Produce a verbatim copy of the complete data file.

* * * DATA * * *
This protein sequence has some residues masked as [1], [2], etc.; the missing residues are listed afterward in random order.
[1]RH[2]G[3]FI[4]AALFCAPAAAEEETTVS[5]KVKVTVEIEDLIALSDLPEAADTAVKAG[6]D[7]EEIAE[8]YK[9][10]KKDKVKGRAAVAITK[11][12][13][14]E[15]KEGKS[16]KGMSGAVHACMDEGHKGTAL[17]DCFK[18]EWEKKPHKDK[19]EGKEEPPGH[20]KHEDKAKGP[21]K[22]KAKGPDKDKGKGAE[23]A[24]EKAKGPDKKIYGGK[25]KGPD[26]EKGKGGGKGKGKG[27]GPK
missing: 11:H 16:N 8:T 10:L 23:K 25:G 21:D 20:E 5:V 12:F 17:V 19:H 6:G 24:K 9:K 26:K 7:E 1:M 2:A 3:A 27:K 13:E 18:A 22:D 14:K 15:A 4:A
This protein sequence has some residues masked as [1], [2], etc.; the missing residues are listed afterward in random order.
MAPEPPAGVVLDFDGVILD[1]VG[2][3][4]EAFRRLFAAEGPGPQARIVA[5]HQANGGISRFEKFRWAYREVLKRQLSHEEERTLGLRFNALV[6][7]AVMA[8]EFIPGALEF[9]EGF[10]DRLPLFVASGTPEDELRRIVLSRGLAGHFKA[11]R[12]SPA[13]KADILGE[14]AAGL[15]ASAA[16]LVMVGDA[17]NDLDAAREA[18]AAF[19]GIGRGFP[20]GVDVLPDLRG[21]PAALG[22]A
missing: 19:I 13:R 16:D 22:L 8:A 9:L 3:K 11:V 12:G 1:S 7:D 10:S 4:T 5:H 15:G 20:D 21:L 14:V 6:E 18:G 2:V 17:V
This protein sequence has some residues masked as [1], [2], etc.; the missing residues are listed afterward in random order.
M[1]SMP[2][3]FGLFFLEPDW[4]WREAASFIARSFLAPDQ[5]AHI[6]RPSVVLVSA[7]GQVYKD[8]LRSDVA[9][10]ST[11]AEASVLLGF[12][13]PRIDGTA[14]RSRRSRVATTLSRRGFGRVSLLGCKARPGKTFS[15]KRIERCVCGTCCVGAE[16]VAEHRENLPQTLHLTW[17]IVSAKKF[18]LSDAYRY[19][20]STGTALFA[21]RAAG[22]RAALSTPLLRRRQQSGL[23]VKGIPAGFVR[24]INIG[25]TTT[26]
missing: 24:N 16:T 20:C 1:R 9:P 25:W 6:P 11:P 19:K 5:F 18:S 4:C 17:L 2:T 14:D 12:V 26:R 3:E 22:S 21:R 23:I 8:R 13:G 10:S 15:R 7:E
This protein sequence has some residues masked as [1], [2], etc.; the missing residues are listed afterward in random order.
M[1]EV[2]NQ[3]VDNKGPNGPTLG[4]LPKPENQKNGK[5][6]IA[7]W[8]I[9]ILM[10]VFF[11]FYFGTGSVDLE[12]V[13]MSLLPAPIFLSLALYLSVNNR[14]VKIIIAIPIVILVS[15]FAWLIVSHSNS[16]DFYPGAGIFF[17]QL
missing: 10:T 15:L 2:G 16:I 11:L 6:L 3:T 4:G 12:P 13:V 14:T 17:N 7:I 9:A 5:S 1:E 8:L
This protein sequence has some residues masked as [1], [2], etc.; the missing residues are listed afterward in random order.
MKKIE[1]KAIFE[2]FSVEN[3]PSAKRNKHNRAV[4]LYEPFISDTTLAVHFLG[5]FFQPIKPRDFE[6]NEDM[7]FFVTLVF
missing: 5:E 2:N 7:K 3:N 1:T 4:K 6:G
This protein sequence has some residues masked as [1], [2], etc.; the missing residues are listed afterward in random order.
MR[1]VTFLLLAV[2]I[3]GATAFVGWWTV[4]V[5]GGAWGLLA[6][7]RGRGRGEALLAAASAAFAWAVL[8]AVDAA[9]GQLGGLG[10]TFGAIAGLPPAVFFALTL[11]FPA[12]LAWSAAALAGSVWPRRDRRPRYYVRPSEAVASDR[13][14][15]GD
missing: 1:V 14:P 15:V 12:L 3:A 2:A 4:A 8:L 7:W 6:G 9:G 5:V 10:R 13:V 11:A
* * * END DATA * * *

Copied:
This protein sequence has some residues masked as [1], [2], etc.; the missing residues are listed afterward in random order.
[1]RH[2]G[3]FI[4]AALFCAPAAAEEETTVS[5]KVKVTVEIEDLIALSDLPEAADTAVKAG[6]D[7]EEIAE[8]YK[9][10]KKDKVKGRAAVAITK[11][12][13][14]E[15]KEGKS[16]KGMSGAVHACMDEGHKGTAL[17]DCFK[18]EWEKKPHKDK[19]EGKEEPPGH[20]KHEDKAKGP[21]K[22]KAKGPDKDKGKGAE[23]A[24]EKAKGPDKKIYGGK[25]KGPD[26]EKGKGGGKGKGKG[27]GPK
missing: 11:H 16:N 8:T 10:L 23:K 25:G 21:D 20:E 5:V 12:F 17:V 19:H 6:G 24:K 9:K 26:K 7:E 1:M 2:A 3:A 27:K 13:E 18:A 22:D 14:K 15:A 4:A
This protein sequence has some residues masked as [1], [2], etc.; the missing residues are listed afterward in random order.
MAPEPPAGVVLDFDGVILD[1]VG[2][3][4]EAFRRLFAAEGPGPQARIVA[5]HQANGGISRFEKFRWAYREVLKRQLSHEEERTLGLRFNALV[6][7]AVMA[8]EFIPGALEF[9]EGF[10]DRLPLFVASGTPEDELRRIVLSRGLAGHFKA[11]R[12]SPA[13]KADILGE[14]AAGL[15]ASAA[16]LVMVGDA[17]NDLDAAREA[18]AAF[19]GIGRGFP[20]GVDVLPDLRG[21]PAALG[22]A
missing: 19:I 13:R 16:D 22:L 8:A 9:L 3:K 11:V 12:G 1:S 7:D 10:S 4:T 5:H 15:G 20:D 21:L 14:V 6:E 18:G 2:V 17:V
This protein sequence has some residues masked as [1], [2], etc.; the missing residues are listed afterward in random order.
M[1]SMP[2][3]FGLFFLEPDW[4]WREAASFIARSFLAPDQ[5]AHI[6]RPSVVLVSA[7]GQVYKD[8]LRSDVA[9][10]ST[11]AEASVLLGF[12][13]PRIDGTA[14]RSRRSRVATTLSRRGFGRVSLLGCKARPGKTFS[15]KRIERCVCGTCCVGAE[16]VAEHRENLPQTLHLTW[17]IVSAKKF[18]LSDAYRY[19][20]STGTALFA[21]RAAG[22]RAALSTPLLRRRQQSGL[23]VKGIPAGFVR[24]INIG[25]TTT[26]
missing: 24:N 16:T 20:C 1:R 9:P 25:W 6:P 11:P 19:K 5:F 18:S 4:C 17:L 2:T 14:D 12:V 26:R 3:E 22:S 21:R 23:I 8:R 13:G 10:S 15:R 7:E
This protein sequence has some residues masked as [1], [2], etc.; the missing residues are listed afterward in random order.
M[1]EV[2]NQ[3]VDNKGPNGPTLG[4]LPKPENQKNGK[5][6]IA[7]W[8]I[9]ILM[10]VFF[11]FYFGTGSVDLE[12]V[13]MSLLPAPIFLSLALYLSVNNR[14]VKIIIAIPIVILVS[15]FAWLIVSHSNS[16]DFYPGAGIFF[17]QL
missing: 10:T 15:L 2:G 16:I 11:L 6:L 3:T 4:G 12:P 13:V 14:T 17:N 7:I 9:A 5:S 1:E 8:L
This protein sequence has some residues masked as [1], [2], etc.; the missing residues are listed afterward in random order.
MKKIE[1]KAIFE[2]FSVEN[3]PSAKRNKHNRAV[4]LYEPFISDTTLAVHFLG[5]FFQPIKPRDFE[6]NEDM[7]FFVTLVF
missing: 5:E 2:N 7:K 3:N 1:T 4:K 6:G
This protein sequence has some residues masked as [1], [2], etc.; the missing residues are listed afterward in random order.
MR[1]VTFLLLAV[2]I[3]GATAFVGWWTV[4]V[5]GGAWGLLA[6][7]RGRGRGEALLAAASAAFAWAVL[8]AVDAA[9]GQLGGLG[10]TFGAIAGLPPAVFFALTL[11]FPA[12]LAWSAAALAGSVWPRRDRRPRYYVRPSEAVASDR[13][14][15]GD
missing: 1:V 14:P 15:V 12:L 3:A 2:A 4:A 8:L 7:W 6:G 9:G 5:V 10:R 13:V 11:A